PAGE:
The Art of Psychogeography: How Places Make us Feel

Psychogeography describes the effect of a geographical location on the emotions and behaviour of individuals

Photo: Constant (Constant A. Nieuwenhuys) Tate London

25 March 2022 | James Porteous | Clipper Media News

La Route des Alpes 1937 Tristram Hillier 1905-1983 Presented by the Contemporary Art Society 1944

Tate Museum

How do different places make us feel and behave?

The term psychogeography was invented by the Marxist theorist Guy Debord in 1955 in order to explore this.

Inspired by the French nineteenth century poet and writer Charles Baudelaire’s concept of the flâneur – an urban wanderer – Debord suggested playful and inventive ways of navigating the urban environment in order to examine its architecture and spaces.

As a founding member of the avant-garde movement Situationist International, an international movement of artists, writers and poets who aimed to break down the barriers between culture and everyday life, Debord wanted a revolutionary approach to architecture that was less functional and more open to exploration.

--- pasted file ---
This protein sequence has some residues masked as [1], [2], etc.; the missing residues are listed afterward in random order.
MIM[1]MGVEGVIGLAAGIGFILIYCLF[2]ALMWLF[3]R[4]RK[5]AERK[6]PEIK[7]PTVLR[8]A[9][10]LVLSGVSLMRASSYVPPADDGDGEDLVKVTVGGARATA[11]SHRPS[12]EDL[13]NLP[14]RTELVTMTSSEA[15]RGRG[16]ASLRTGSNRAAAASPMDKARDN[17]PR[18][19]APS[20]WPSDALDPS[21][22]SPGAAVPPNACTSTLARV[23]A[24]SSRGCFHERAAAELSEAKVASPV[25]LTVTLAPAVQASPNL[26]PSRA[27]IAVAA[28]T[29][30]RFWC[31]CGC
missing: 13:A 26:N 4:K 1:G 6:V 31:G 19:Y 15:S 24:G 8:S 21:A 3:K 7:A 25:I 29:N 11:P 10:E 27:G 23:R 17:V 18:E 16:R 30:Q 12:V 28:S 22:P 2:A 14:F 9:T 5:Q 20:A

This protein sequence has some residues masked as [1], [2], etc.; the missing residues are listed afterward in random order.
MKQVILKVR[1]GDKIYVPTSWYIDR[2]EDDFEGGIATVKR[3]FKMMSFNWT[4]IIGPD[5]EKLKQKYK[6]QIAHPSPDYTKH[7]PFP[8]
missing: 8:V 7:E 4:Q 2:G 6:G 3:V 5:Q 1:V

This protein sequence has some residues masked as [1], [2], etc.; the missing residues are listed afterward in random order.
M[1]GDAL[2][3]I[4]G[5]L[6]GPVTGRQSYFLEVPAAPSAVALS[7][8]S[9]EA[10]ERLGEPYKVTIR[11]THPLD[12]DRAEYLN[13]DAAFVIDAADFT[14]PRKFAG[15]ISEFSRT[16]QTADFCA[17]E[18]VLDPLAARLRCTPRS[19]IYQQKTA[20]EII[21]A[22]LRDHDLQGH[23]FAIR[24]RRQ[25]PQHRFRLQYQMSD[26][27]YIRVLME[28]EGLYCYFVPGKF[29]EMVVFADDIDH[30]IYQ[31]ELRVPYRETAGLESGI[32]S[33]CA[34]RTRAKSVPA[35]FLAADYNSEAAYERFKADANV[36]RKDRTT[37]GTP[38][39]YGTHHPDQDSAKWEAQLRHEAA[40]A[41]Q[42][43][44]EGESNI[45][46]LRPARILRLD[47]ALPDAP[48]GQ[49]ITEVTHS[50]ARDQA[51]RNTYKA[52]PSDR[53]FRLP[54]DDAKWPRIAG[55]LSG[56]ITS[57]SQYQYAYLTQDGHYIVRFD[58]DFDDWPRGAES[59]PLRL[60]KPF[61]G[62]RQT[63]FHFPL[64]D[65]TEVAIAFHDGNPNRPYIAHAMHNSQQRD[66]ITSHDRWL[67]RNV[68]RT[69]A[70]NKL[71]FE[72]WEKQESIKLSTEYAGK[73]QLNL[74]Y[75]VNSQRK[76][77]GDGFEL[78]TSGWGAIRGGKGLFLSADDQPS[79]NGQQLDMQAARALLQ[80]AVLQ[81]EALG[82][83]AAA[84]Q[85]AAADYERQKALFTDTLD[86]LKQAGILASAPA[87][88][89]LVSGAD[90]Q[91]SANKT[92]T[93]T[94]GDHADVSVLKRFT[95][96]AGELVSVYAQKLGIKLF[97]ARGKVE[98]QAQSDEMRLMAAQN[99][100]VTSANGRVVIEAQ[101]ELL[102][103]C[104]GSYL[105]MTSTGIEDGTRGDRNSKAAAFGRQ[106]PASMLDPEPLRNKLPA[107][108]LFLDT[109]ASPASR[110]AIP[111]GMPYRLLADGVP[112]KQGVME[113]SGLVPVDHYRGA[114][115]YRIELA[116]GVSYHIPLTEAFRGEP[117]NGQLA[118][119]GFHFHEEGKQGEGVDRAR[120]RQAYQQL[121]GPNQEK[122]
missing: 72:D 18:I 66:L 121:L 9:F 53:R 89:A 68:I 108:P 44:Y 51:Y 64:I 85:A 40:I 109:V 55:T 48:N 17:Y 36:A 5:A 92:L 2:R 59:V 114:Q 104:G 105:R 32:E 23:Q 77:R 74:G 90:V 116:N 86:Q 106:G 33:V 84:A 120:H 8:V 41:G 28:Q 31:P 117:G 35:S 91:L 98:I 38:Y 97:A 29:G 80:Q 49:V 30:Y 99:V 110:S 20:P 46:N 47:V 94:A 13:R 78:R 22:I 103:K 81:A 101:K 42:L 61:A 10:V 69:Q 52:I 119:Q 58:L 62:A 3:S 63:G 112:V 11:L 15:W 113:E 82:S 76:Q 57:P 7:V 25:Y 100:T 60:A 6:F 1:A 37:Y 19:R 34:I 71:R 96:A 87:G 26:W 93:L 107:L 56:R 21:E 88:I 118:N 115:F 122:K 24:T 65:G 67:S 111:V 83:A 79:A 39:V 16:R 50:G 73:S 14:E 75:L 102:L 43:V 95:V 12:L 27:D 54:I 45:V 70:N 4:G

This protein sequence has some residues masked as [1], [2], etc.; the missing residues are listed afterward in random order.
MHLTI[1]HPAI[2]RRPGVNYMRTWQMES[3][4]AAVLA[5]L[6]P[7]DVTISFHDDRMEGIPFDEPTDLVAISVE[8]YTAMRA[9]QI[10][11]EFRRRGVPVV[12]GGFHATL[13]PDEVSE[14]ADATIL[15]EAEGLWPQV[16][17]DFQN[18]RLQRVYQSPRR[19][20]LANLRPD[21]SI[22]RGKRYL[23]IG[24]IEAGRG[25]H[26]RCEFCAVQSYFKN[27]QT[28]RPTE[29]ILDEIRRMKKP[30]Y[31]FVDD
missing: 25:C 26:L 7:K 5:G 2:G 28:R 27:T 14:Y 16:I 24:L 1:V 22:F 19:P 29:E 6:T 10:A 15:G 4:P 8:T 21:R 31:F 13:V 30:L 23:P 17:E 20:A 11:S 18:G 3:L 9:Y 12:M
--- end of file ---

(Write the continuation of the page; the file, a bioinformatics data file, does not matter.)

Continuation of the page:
The reimagining of the city proposed by psychogeography has its roots in dadaism and surrealism, art movements which explored ways of unleashing the subconscious imagination. Tristam Hillier’s paintings such as La Route des Alpes 1937 could be described as an early example of the concept.

Psychogeography gained popularity in the 1990s when artists, writers and filmmakers such as Iain Sinclair and Patrick Keiller began using the idea to create works based on exploring locations by walking.


Revolutionary alliance of European avant-garde artists, writers and poets formed at a conference in Italy in 1957 (as Internationale Situationiste or IS)

Constant (Constant A. Nieuwenhuys)
[no title] (1975–6)
© DACS, 2022
Asger Jorn
Letter to my Son (1956–7)
© DACS 2022

The IS developed a critique of capitalism based on a mixture of Marxism and surrealism.

Leading figure of the movement Guy Debord identified consumer society as the Society of the Spectacle in his influential 1967 book of that title. In the field of culture situationists wanted to break down the division between artists and consumers and make cultural production a part of everyday life.

It combined two existing groupings, the Lettrist International and the International Union for a Pictorial Bauhaus. As well as writer and filmmaker Guy Debord, the group also prominently included the former CoBrA painter Asger Jorn, and the former CoBrA artist Constant. British artist Ralph Rumney was a co-founder of the movement.